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Concept: Urine

119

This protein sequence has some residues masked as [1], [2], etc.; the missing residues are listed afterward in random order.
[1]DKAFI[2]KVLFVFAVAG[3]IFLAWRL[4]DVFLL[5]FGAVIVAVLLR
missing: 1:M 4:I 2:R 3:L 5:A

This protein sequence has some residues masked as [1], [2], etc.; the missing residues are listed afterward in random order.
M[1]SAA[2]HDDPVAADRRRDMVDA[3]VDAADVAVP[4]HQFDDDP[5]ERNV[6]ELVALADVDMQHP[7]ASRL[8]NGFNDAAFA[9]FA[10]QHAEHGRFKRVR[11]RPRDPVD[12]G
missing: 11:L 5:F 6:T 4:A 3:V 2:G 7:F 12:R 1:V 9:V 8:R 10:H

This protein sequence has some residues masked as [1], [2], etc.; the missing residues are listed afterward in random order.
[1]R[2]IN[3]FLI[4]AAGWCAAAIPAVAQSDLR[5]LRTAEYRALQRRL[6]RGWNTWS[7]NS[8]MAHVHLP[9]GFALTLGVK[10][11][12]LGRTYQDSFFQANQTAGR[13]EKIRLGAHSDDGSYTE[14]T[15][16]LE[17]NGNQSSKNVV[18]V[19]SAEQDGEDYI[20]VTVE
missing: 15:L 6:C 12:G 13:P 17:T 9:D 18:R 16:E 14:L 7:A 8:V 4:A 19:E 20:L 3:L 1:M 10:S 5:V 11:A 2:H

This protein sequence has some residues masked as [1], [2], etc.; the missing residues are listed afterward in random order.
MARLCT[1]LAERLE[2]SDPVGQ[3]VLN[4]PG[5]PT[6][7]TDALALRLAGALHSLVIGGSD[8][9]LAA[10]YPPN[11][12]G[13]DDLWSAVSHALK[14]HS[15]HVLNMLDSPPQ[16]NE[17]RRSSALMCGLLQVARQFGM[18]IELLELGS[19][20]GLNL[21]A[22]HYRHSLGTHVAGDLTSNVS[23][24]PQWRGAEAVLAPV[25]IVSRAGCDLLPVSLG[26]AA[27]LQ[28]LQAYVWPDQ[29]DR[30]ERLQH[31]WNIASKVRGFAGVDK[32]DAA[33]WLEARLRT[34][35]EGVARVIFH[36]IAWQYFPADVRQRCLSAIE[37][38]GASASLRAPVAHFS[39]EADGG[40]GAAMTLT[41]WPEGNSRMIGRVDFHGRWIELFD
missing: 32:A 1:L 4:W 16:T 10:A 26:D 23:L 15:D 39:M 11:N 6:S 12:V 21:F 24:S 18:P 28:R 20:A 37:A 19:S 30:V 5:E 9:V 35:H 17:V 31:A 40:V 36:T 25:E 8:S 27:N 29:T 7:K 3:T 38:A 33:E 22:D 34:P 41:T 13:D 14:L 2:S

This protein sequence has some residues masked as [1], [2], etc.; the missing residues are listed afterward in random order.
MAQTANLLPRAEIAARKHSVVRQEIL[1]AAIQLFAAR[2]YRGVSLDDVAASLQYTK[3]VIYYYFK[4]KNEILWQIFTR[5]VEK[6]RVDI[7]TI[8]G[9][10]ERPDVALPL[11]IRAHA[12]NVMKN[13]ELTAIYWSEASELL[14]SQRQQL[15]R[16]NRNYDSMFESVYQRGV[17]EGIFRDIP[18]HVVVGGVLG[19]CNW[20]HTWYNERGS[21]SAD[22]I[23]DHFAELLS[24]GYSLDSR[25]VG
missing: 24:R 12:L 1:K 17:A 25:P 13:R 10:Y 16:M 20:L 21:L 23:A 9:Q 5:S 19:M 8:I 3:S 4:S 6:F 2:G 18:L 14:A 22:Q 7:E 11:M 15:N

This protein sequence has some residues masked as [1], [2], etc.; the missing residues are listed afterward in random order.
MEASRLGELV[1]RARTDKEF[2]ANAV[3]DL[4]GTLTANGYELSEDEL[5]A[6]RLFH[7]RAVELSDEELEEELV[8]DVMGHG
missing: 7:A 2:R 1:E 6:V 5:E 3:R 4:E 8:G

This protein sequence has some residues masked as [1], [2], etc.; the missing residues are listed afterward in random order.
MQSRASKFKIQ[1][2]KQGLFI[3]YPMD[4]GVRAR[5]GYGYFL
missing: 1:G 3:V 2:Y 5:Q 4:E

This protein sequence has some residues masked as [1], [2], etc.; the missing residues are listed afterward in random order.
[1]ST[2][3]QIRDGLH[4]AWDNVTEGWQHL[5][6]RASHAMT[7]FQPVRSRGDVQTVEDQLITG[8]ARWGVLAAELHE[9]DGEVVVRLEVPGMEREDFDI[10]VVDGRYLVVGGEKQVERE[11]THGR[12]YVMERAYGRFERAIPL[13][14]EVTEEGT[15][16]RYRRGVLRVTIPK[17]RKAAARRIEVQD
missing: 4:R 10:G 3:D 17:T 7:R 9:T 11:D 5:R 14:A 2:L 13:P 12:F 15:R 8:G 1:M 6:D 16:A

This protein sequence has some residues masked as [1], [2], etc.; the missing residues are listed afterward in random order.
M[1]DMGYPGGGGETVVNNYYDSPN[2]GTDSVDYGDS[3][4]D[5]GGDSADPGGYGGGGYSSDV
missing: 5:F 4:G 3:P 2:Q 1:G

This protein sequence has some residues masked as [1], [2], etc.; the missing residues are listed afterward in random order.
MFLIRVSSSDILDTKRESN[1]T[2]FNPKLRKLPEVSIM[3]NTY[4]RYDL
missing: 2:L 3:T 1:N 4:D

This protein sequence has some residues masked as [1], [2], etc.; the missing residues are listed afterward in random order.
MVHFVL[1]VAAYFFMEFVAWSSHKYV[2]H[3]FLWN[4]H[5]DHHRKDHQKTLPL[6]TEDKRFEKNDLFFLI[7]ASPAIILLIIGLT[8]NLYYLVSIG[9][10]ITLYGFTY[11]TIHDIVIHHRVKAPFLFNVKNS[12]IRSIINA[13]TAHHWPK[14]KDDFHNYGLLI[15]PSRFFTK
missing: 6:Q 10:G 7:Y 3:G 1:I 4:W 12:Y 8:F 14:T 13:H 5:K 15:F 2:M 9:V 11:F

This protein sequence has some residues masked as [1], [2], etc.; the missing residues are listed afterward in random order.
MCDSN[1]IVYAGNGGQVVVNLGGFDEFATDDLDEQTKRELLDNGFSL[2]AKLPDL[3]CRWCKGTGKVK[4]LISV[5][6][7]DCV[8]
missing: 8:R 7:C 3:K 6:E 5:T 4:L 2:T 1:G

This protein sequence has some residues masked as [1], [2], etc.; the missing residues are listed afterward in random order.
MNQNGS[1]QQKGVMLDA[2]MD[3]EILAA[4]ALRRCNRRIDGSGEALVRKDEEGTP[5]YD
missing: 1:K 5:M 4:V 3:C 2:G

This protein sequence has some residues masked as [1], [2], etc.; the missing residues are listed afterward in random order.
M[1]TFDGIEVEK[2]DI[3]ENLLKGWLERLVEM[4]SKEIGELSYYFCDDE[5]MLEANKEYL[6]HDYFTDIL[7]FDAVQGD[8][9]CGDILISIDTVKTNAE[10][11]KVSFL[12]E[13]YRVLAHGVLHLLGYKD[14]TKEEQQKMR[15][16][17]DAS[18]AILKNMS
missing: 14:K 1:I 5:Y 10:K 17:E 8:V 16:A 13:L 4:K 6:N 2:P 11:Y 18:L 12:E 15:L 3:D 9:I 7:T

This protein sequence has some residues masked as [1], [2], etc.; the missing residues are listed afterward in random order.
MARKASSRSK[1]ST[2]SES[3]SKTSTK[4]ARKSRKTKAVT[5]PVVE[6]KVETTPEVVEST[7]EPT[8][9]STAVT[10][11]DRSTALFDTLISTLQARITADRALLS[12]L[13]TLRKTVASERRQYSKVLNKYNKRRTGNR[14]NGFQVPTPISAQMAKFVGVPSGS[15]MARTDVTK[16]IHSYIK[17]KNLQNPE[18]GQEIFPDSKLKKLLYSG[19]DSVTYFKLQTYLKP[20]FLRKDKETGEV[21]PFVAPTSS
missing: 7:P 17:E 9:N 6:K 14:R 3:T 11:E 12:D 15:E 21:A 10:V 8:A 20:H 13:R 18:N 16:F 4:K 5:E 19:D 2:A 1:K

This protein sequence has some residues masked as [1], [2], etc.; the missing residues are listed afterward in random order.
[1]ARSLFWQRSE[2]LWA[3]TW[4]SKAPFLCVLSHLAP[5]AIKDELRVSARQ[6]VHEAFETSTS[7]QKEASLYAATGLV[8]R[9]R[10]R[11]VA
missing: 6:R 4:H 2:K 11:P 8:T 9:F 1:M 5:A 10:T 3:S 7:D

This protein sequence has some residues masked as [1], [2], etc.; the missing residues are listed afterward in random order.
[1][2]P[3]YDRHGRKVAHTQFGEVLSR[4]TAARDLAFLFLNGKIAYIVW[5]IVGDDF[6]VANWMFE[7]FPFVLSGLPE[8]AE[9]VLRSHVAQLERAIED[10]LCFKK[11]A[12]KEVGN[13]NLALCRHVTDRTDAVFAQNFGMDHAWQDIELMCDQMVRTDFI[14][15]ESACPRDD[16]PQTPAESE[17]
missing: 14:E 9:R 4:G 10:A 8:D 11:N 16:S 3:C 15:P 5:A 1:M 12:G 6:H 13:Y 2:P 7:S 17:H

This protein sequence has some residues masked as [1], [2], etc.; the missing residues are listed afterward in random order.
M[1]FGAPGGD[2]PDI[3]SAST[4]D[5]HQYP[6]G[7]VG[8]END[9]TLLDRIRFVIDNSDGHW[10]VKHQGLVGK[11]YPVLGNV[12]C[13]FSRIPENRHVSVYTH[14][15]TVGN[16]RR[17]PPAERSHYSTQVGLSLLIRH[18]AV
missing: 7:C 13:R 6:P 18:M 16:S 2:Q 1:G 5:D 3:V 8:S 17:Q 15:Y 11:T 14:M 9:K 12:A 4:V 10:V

The safe disposal of human excreta is of paramount importance for the health and welfare of populations living in low income countries as well as the prevention of pollution to the surrounding environment. On-site sanitation (OSS) systems are the most numerous means of treating excreta in low income countries, these facilities aim at treating human waste at source and can provide a hygienic and affordable method of waste disposal. However, current OSS systems need improvement and require further research and development. Development of OSS facilities that treat excreta at, or close to, its source require knowledge of the waste stream entering the system. Data regarding the generation rate and the chemical and physical composition of fresh feces and urine was collected from the medical literature as well as the treatability sector. The data were summarized and statistical analysis was used to quantify the major factors that were a significant cause of variability. The impact of this data on biological processes, thermal processes, physical separators, and chemical processes was then assessed. Results showed that the median fecal wet mass production was 128 g/cap/day, with a median dry mass of 29 g/cap/day. Fecal output in healthy individuals was 1.20 defecations per 24 hr period and the main factor affecting fecal mass was the fiber intake of the population. Fecal wet mass values were increased by a factor of 2 in low income countries (high fiber intakes) in comparison to values found in high income countries (low fiber intakes). Feces had a median pH of 6.64 and were composed of 74.6% water. Bacterial biomass is the major component (25-54% of dry solids) of the organic fraction of the feces. Undigested carbohydrate, fiber, protein, and fat comprise the remainder and the amounts depend on diet and diarrhea prevalence in the population. The inorganic component of the feces is primarily undigested dietary elements that also depend on dietary supply. Median urine generation rates were 1.42 L/cap/day with a dry solids content of 59 g/cap/day. Variation in the volume and composition of urine is caused by differences in physical exertion, environmental conditions, as well as water, salt, and high protein intakes. Urine has a pH 6.2 and contains the largest fractions of nitrogen, phosphorus, and potassium released from the body. The urinary excretion of nitrogen was significant (10.98 g/cap/day) with urea the most predominant constituent making up over 50% of total organic solids. The dietary intake of food and fluid is the major cause of variation in both the fecal and urine composition and these variables should always be considered if the generation rate, physical, and chemical composition of feces and urine is to be accurately predicted.